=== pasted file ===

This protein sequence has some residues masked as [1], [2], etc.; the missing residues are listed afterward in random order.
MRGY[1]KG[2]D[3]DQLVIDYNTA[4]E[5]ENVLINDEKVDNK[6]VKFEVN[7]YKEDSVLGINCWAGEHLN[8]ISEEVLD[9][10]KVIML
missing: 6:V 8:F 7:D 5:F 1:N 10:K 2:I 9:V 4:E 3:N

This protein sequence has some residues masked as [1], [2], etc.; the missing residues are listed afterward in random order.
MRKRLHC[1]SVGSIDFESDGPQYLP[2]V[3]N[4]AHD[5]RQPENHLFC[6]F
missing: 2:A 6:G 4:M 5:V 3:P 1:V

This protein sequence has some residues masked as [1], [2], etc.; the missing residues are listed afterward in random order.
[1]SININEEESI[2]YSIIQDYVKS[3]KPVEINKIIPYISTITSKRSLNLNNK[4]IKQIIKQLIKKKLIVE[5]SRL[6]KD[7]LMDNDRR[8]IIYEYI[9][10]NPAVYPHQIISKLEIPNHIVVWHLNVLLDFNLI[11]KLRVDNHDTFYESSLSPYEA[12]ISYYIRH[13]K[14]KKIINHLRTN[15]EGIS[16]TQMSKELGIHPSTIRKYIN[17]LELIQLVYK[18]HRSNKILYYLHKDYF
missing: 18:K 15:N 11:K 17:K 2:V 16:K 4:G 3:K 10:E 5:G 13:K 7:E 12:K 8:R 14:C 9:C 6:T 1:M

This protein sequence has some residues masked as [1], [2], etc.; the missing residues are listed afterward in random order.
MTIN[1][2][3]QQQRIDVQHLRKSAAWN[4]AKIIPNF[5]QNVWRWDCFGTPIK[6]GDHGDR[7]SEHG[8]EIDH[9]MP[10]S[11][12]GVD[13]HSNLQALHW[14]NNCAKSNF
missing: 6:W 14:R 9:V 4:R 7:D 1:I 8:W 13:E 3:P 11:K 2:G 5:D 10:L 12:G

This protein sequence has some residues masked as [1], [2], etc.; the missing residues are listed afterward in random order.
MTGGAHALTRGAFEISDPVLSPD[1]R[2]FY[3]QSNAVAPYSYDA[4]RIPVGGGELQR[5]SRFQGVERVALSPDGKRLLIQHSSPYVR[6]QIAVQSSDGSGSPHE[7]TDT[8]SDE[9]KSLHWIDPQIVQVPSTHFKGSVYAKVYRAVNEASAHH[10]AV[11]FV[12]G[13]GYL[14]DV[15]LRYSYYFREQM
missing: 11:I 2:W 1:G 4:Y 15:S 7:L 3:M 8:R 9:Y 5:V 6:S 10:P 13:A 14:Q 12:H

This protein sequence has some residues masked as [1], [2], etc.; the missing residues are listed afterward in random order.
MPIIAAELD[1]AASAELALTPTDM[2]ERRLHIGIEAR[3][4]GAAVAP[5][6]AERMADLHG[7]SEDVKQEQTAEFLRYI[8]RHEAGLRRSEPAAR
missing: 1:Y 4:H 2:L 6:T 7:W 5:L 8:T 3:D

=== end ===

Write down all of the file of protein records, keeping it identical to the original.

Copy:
This protein sequence has some residues masked as [1], [2], etc.; the missing residues are listed afterward in random order.
MRGY[1]KG[2]D[3]DQLVIDYNTA[4]E[5]ENVLINDEKVDNK[6]VKFEVN[7]YKEDSVLGINCWAGEHLN[8]ISEEVLD[9][10]KVIML
missing: 6:V 8:F 7:D 5:F 1:N 10:K 2:I 9:V 4:E 3:N

This protein sequence has some residues masked as [1], [2], etc.; the missing residues are listed afterward in random order.
MRKRLHC[1]SVGSIDFESDGPQYLP[2]V[3]N[4]AHD[5]RQPENHLFC[6]F
missing: 2:A 6:G 4:M 5:V 3:P 1:V

This protein sequence has some residues masked as [1], [2], etc.; the missing residues are listed afterward in random order.
[1]SININEEESI[2]YSIIQDYVKS[3]KPVEINKIIPYISTITSKRSLNLNNK[4]IKQIIKQLIKKKLIVE[5]SRL[6]KD[7]LMDNDRR[8]IIYEYI[9][10]NPAVYPHQIISKLEIPNHIVVWHLNVLLDFNLI[11]KLRVDNHDTFYESSLSPYEA[12]ISYYIRH[13]K[14]KKIINHLRTN[15]EGIS[16]TQMSKELGIHPSTIRKYIN[17]LELIQLVYK[18]HRSNKILYYLHKDYF
missing: 18:K 15:N 11:K 17:K 2:V 16:K 4:G 3:K 10:E 5:G 13:K 7:E 12:K 8:R 14:C 9:C 6:T 1:M

This protein sequence has some residues masked as [1], [2], etc.; the missing residues are listed afterward in random order.
MTIN[1][2][3]QQQRIDVQHLRKSAAWN[4]AKIIPNF[5]QNVWRWDCFGTPIK[6]GDHGDR[7]SEHG[8]EIDH[9]MP[10]S[11][12]GVD[13]HSNLQALHW[14]NNCAKSNF
missing: 6:W 14:R 9:V 4:R 7:D 1:I 8:W 13:E 3:P 11:K 2:G 5:D 10:L 12:G

This protein sequence has some residues masked as [1], [2], etc.; the missing residues are listed afterward in random order.
MTGGAHALTRGAFEISDPVLSPD[1]R[2]FY[3]QSNAVAPYSYDA[4]RIPVGGGELQR[5]SRFQGVERVALSPDGKRLLIQHSSPYVR[6]QIAVQSSDGSGSPHE[7]TDT[8]SDE[9]KSLHWIDPQIVQVPSTHFKGSVYAKVYRAVNEASAHH[10]AV[11]FV[12]G[13]GYL[14]DV[15]LRYSYYFREQM
missing: 11:I 2:W 1:G 4:Y 15:S 7:L 3:M 8:R 9:Y 5:V 6:S 10:P 13:A 14:Q 12:H

This protein sequence has some residues masked as [1], [2], etc.; the missing residues are listed afterward in random order.
MPIIAAELD[1]AASAELALTPTDM[2]ERRLHIGIEAR[3][4]GAAVAP[5][6]AERMADLHG[7]SEDVKQEQTAEFLRYI[8]RHEAGLRRSEPAAR
missing: 1:Y 4:H 2:L 6:T 7:W 5:L 8:T 3:D